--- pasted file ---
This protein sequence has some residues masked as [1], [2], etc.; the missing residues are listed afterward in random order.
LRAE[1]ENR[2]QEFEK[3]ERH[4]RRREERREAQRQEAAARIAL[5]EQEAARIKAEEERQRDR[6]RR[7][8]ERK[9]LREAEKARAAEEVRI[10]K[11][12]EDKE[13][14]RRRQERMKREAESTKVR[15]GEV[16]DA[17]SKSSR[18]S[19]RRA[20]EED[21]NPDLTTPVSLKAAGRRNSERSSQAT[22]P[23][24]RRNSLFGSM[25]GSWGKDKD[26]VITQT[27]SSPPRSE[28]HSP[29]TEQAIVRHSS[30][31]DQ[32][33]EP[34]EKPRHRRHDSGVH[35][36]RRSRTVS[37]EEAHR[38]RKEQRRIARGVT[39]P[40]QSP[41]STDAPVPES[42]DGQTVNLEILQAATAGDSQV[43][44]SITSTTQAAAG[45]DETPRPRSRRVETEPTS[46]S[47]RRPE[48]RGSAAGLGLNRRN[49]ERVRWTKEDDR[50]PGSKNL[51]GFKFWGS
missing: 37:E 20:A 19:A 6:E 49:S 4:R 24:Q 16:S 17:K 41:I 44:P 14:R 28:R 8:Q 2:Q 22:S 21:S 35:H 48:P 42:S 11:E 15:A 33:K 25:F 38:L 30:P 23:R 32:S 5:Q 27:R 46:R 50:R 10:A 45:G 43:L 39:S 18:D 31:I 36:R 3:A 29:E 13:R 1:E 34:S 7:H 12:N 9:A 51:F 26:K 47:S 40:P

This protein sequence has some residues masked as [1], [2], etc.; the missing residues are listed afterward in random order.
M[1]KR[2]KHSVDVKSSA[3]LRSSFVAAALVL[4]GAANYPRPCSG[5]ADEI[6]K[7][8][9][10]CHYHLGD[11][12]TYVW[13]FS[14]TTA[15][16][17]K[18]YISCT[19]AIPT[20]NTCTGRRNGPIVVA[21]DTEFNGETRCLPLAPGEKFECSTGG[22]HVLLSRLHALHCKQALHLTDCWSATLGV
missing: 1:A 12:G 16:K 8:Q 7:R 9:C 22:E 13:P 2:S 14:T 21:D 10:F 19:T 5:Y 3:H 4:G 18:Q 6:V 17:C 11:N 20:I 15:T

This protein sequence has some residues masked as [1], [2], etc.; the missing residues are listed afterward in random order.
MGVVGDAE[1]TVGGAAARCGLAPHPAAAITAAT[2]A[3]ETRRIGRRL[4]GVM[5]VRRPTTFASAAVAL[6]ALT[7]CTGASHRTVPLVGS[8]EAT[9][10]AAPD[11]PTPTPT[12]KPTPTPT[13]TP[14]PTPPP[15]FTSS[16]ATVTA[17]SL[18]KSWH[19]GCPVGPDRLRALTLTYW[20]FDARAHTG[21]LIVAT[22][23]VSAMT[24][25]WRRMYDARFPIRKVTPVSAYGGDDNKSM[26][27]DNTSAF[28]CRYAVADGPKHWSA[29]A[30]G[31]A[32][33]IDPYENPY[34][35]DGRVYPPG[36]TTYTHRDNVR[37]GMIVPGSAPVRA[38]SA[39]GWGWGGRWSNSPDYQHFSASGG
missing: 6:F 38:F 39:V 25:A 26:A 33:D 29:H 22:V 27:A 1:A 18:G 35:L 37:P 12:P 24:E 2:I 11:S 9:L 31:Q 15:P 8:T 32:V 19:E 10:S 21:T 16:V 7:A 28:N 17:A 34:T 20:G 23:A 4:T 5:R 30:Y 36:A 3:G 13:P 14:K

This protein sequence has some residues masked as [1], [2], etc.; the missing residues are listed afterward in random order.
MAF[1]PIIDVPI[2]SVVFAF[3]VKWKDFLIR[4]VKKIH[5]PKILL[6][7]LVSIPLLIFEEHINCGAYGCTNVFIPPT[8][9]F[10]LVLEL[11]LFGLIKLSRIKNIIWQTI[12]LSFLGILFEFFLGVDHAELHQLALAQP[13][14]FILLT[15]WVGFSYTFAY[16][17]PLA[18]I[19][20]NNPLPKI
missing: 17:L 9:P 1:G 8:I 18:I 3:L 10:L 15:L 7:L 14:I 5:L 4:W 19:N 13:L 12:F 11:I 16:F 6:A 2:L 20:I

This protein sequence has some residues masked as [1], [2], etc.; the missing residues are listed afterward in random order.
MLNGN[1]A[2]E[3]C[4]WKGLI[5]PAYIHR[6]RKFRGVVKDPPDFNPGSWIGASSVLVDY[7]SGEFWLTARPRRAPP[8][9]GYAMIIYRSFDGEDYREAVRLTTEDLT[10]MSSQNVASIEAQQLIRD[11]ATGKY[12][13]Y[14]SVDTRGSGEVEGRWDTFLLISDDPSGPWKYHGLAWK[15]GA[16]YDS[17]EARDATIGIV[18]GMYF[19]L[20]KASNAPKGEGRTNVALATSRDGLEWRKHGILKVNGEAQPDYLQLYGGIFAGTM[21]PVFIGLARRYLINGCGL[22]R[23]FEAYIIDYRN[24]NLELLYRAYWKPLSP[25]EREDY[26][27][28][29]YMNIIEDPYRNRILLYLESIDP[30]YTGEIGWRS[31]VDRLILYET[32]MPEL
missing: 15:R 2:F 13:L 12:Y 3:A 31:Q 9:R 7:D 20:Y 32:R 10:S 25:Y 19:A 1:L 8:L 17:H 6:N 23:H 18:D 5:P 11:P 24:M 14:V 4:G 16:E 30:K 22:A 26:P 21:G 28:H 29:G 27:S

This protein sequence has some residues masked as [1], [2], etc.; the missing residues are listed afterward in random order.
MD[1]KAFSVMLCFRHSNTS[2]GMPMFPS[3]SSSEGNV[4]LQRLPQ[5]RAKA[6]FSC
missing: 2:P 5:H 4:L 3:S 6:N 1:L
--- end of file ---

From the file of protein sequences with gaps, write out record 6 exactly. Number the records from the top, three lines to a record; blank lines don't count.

This protein sequence has some residues masked as [1], [2], etc.; the missing residues are listed afterward in random order.
MD[1]KAFSVMLCFRHSNTS[2]GMPMFPS[3]SSSEGNV[4]LQRLPQ[5]RAKA[6]FSC
missing: 2:P 5:H 4:L 3:S 6:N 1:L